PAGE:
How to Absorb More Nutrients for Exercise

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Proper nutrition is a key component to getting the most out of exercise and seeing the results you are striving for. Eating the right foods before and after a workout will provide your body with the nutrients it needs to build muscle and reduce fat. Knowing which foods work well in combination and which don't is another way to ensure you're optimizing bioavailability and can absorb the most nutrients from your food.

Pre- and Post-Workout Meals

  • Eat breakfast in the morning before you exercise; this will ensure you have enough energy for your workout and avoid a drop in your blood sugar. Choose foods with carbohydrates, like whole grains, natural juices and bananas, to give you the most energy. Eat a lighter breakfast if you work out in the morning, but give yourself at least 30 minutes to an hour for your food to digest so you can absorb the most nutrients, gain energy and avoid stomach cramps.

  • Eat a snack one to two hours before you exercise if you don't exercise in the morning. Avoid large meals, which should be eaten at least four hours before you exercise. Avoid unhealthy fats as well, since these do not provide the necessary nutrients for exercise. Choose carbs and fruits, as they will digest quickly and provide the best nutrition for your workout.

  • Eat within two hours of your workout to aid in muscle recovery and glycogen replacement, according to MayoClinic.com. Choose foods with plenty of protein and carbs like yogurt and other low-fat diary, fresh or dried fruit, lean meats, crackers, peanut butter and other nuts. Eat a small snack if you are not hungry after your workout, but make sure you eat during this time frame to properly absorb the necessary nutrients for your body to function optimally.

  • Drink plenty of fluids, including water and sports drinks, before, during and after a workout; this will prevent you from becoming dehydrated and will help your body transport nutrients to your muscles when you exercise. Drink around 2 to 3 cups of water two to three hours before you exercise, approximately 1/2 to 1 cup every 15 to 20 minutes while you exercise and about 2 to 3 cups after your workout for every pound you lose while exercising, according to MayoClinic.com.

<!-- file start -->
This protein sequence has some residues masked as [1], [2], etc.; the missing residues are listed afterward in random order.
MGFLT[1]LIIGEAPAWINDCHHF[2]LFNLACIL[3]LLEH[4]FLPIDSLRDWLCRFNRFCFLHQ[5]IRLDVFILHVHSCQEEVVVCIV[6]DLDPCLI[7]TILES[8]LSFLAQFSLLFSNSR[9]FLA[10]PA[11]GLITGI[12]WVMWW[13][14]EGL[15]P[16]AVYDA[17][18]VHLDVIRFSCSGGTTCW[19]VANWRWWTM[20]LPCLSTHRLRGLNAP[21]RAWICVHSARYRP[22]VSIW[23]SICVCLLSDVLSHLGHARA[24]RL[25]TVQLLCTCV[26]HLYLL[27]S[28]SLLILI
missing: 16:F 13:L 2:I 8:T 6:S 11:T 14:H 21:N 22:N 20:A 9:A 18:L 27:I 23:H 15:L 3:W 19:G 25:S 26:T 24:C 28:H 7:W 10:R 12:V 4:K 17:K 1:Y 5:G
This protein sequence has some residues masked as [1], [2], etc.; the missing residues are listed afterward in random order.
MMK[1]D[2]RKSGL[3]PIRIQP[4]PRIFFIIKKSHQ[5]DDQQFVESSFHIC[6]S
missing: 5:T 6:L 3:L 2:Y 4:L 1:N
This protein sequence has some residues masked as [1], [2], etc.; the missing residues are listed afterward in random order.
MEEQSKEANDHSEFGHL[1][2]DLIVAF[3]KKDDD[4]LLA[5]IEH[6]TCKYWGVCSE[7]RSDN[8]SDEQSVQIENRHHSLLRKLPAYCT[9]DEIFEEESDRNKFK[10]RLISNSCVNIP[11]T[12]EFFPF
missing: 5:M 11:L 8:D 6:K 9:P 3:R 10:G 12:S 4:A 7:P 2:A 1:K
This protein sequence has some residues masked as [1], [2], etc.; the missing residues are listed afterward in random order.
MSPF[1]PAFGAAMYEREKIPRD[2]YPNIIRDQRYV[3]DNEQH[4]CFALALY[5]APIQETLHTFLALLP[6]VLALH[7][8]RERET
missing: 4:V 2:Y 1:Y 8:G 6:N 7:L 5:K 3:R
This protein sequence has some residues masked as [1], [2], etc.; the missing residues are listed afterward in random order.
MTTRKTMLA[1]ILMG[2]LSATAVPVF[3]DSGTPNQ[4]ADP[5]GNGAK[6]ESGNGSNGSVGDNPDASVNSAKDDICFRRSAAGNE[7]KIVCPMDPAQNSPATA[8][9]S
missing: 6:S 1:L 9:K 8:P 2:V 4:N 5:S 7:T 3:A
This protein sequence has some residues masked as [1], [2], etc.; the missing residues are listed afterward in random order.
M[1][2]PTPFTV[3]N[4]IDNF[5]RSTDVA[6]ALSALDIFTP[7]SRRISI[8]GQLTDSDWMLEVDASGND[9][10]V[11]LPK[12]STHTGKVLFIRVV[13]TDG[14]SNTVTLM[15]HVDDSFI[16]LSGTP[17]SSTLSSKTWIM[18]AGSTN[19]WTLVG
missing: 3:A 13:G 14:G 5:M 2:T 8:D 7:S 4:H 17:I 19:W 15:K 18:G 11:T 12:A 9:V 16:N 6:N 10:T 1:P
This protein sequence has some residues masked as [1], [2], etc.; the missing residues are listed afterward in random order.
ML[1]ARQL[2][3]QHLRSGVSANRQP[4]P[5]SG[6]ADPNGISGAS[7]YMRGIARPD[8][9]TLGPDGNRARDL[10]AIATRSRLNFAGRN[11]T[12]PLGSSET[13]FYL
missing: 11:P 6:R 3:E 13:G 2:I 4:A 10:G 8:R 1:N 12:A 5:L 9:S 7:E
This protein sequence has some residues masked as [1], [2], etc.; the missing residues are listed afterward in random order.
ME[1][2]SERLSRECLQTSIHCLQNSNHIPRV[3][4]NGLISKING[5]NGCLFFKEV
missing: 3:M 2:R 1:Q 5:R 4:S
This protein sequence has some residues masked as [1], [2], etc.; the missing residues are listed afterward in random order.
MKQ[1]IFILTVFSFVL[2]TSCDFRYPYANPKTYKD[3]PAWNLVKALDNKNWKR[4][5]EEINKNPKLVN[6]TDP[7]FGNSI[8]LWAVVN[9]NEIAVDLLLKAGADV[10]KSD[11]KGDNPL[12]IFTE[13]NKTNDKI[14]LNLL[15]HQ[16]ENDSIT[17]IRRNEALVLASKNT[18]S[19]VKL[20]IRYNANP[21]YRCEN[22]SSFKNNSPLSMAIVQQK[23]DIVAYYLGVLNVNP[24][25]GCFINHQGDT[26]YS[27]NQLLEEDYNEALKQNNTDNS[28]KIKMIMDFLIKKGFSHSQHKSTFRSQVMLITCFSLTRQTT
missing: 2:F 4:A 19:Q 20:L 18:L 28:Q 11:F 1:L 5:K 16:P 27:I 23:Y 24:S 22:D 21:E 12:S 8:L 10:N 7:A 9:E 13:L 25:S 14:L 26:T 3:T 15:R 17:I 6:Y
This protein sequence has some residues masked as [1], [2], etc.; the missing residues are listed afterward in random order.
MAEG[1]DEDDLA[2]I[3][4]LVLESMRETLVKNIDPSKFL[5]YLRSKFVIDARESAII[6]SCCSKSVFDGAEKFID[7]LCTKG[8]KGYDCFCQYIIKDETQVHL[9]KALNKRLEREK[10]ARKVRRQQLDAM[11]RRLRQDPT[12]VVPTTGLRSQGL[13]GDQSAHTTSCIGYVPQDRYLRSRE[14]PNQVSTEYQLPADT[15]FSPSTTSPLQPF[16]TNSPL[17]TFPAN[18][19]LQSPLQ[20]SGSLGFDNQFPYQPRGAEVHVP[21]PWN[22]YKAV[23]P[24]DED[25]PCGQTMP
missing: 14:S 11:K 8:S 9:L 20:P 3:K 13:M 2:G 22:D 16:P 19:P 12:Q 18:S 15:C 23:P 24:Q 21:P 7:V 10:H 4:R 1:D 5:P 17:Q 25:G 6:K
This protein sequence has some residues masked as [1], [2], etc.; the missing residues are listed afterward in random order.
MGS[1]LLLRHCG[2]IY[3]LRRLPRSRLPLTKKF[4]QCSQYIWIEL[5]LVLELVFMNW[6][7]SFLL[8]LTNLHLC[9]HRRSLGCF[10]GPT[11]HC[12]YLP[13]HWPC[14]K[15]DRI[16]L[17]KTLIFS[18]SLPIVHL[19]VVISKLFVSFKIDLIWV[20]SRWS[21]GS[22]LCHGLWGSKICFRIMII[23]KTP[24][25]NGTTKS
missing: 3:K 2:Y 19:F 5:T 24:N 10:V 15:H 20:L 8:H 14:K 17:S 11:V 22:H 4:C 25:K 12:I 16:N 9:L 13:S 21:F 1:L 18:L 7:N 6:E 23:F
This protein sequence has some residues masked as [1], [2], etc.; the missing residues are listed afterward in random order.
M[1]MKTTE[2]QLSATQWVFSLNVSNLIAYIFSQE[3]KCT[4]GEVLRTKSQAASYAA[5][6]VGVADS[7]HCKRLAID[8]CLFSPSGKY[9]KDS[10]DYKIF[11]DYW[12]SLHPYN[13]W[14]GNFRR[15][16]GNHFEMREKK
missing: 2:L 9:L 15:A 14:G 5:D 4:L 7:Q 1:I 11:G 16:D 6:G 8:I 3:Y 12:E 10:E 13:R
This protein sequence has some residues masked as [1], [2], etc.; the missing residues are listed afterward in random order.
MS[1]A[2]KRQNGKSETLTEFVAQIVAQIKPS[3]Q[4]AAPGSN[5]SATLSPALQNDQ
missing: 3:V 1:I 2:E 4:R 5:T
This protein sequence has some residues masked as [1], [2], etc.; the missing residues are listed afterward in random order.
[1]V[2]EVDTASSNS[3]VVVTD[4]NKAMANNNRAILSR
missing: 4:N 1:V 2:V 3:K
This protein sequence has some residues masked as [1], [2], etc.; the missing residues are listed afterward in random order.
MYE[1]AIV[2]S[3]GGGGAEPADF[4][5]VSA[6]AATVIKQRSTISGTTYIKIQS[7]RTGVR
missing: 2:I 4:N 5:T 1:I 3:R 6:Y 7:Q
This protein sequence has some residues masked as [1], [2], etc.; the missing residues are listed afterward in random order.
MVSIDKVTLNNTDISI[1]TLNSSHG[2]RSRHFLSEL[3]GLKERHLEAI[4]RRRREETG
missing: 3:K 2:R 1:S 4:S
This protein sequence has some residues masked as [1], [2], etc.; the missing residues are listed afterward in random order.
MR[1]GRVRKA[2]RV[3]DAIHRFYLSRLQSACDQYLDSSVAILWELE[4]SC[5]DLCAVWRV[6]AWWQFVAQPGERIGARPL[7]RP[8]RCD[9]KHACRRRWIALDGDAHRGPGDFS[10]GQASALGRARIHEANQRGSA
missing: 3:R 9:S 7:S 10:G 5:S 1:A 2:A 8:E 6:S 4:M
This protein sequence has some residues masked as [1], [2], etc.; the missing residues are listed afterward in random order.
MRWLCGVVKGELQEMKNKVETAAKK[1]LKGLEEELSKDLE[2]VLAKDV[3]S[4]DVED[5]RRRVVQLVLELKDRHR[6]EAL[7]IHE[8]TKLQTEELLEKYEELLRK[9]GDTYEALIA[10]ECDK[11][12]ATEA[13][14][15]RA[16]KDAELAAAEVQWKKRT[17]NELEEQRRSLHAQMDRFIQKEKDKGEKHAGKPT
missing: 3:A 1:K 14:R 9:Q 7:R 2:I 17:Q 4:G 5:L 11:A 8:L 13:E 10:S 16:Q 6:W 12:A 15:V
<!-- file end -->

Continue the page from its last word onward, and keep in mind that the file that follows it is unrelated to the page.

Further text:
Food Combinations

  • Include a source of vitamin C, like orange slices, in your meals when you eat plant-based sources of iron, like spinach, to help your body absorb this type of iron more readily. Avoid consuming items that contain phenols like coffee and tea and calcium-rich dairy products when you eat iron-rich food, since these items will inhibit the absorption of iron; this is important since your body needs plenty of iron to sustain energy and prevent anemia when you exercise.

  • Cook tomatoes and carrots when you eat them so that your body can more easily absorb the antioxidants lycopene and beta-carotene; this can help repair muscle cells damaged by free radicals that may otherwise result in muscle fatigue during exercise.

  • Eat healthy fats with your salads, like avocado and olive oil, to help your body better absorb the fat-soluble nutrients found in veggies like vitamins A, D, E and K and lutein and lycopene.

  • Eat smaller fruits rather than larger ones, since they contain less water and have greater nutrient density, according to Steven Hoffman of the U.S. agricultural group The Organic Center.

Tips & Warnings

  • Consult your doctor before starting a new diet or exercise routine.

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References

  • Photo Credit Max Oppenheim/Photodisc/Getty Images
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